BMW 2 Series Active Tourer review


The 2 Series Active Tourer was never a pretty car, in fact it was very divisive among BMW fans as its ‘function over form’ appearance made it a BMW you wanted to park  around the corner and out of sight. The Active Tourer used the big MINI chassis and thanks to its front wheel drive layout was a very spacious car compared to the usual BMW cosy cockpits in its smaller cars. The people carrier sector of the compact car market is is niche to say the least, and the premium part of this category of car represents a fraction of the niche and the AT (Active Tourer) has it all to itself. Pricing starts from €41,225.

PHEV version – see the charge flap?

The latest 2 Series Active Tourer is a far better looking car than the first generation – looking more like a bloated hatchback rather than a blocky MPV. The AT is larger too although you’d be forgiven for thinking it looks smaller. The AT sits on new underpinnings that can accommodate both fuel and electric powertrain options. The AT has a sleeker, no sleeker is not a word one can really use to describe the Active Tourer… softer… yes softer appearance thanks to improved exterior styling. The large and distractive BMW family grille, that conceals a radar sensor for the optional driver assistance system, does an excellent job of distraction while filling the rear view mirrors of cars in front as it announces its presence. Full LED headlights are standard (adaptive LEDs are optional). 

The cabin gets a fresh dashboard with a driver orientated curved display. The AT’s dash mounted technology uses the latest BMW operating system and is a connected car thanks to its ‘system 8’ tech first seen in the BMW iX and i4 EVs. The interior is airy and looks bang up to the minute especially from the front seats. The rear seats can take three and the back is spacious and easy to access. The Active Tourer is all about being easy to live with making it a very good family car. This ease of use combines with a commanding driving position, great access and egress. The 218d has a large 470 litre boot and hatchback functionality. With the rear seats down there is 1455 litres of cargo area to play with. Petrol models get a little less boot space at 415 – 1405 litres while the PHEVs have a maximum seats down boot area of 1370 litres.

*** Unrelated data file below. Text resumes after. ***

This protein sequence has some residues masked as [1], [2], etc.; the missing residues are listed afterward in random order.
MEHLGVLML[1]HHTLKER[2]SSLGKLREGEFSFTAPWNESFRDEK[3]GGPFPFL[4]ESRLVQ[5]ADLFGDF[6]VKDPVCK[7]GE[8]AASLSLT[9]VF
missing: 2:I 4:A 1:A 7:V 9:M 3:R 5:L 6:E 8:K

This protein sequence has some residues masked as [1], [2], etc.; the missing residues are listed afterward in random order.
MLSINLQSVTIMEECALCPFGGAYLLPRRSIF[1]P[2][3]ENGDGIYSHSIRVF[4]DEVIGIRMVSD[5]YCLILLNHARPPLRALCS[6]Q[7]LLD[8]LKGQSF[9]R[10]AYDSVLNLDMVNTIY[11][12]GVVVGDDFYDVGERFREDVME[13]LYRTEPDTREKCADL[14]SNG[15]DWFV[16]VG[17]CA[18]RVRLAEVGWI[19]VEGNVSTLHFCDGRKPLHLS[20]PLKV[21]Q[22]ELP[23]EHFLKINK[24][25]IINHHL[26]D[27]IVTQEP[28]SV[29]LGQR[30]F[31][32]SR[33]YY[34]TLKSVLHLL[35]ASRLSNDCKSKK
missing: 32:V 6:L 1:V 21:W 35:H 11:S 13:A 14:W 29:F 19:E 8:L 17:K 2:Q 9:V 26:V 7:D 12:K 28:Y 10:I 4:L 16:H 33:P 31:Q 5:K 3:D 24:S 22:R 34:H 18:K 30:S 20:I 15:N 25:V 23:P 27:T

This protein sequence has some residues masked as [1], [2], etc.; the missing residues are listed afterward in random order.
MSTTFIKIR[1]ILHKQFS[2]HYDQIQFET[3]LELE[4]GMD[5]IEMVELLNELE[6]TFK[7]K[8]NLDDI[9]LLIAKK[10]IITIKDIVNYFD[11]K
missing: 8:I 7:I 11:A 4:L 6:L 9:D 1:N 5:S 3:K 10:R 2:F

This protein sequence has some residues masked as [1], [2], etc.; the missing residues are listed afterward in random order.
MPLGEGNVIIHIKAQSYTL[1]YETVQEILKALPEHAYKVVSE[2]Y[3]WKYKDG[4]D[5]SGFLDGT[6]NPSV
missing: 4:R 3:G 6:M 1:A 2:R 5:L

Our test car is the 150hp/360nm 218d. Its four cylinder diesel is a brisk engine that also delivers very good fuel economy. The front wheel drive car is simple and near effortless to drive. The car can also be quite dynamic when asked to be. All versions use a seven-speed dual-clutch automatic gearbox. On the road the drive delivered by the 218d is a lot more is fun than expected aided by the taller-than-a-hatchback driving position. 0-100km/h takes 8.8 seconds. Top speed is 220km/h. Fuel consumption is quoted at 53.3-58.9 l/100km. 

BMW uses mild hybrid (MHEV) technology with its fossil fuelled engines in the AT and there are two PHEV variants on the way equipped with fifth generation eDrive technology. The AT is offered in Sport, Luxury and M Sport grades. Two petrols and one diesel are initially offered in Ireland. BMW sold more than 430,000 first generation models – but that was before the rise of the SUV. The new 2 Series Active Tourer is impressive and there are xDrive all wheel drive versions available too. Active and passive safety features are first rate too so there is a lot to like. The burning question is has its target audience strayed and been pinched in recent years by the more fashionable SUV and crossover offerings? I think many have, but only time will tell. 


About Author

Michael Sheridan

Michael Sheridan is a senior and highly respected motoring journalist based in Ireland. He is a frequently heard voice on motoring, transport and mobility matters and has multiple credits on national television, national print media, national and local radio and other outlets. Michael Sheridan has been a Car of the Year Judge for more 20 years (& more recently a Van of the Year judge). Michael has produced and directed many international and national motoring TV programmes and documentaries both on cars and motorcycles - including four films on the iconic Route 66. Michael Sheridan is a former Chairperson of the Association of Professional Motoring Press (APMP).

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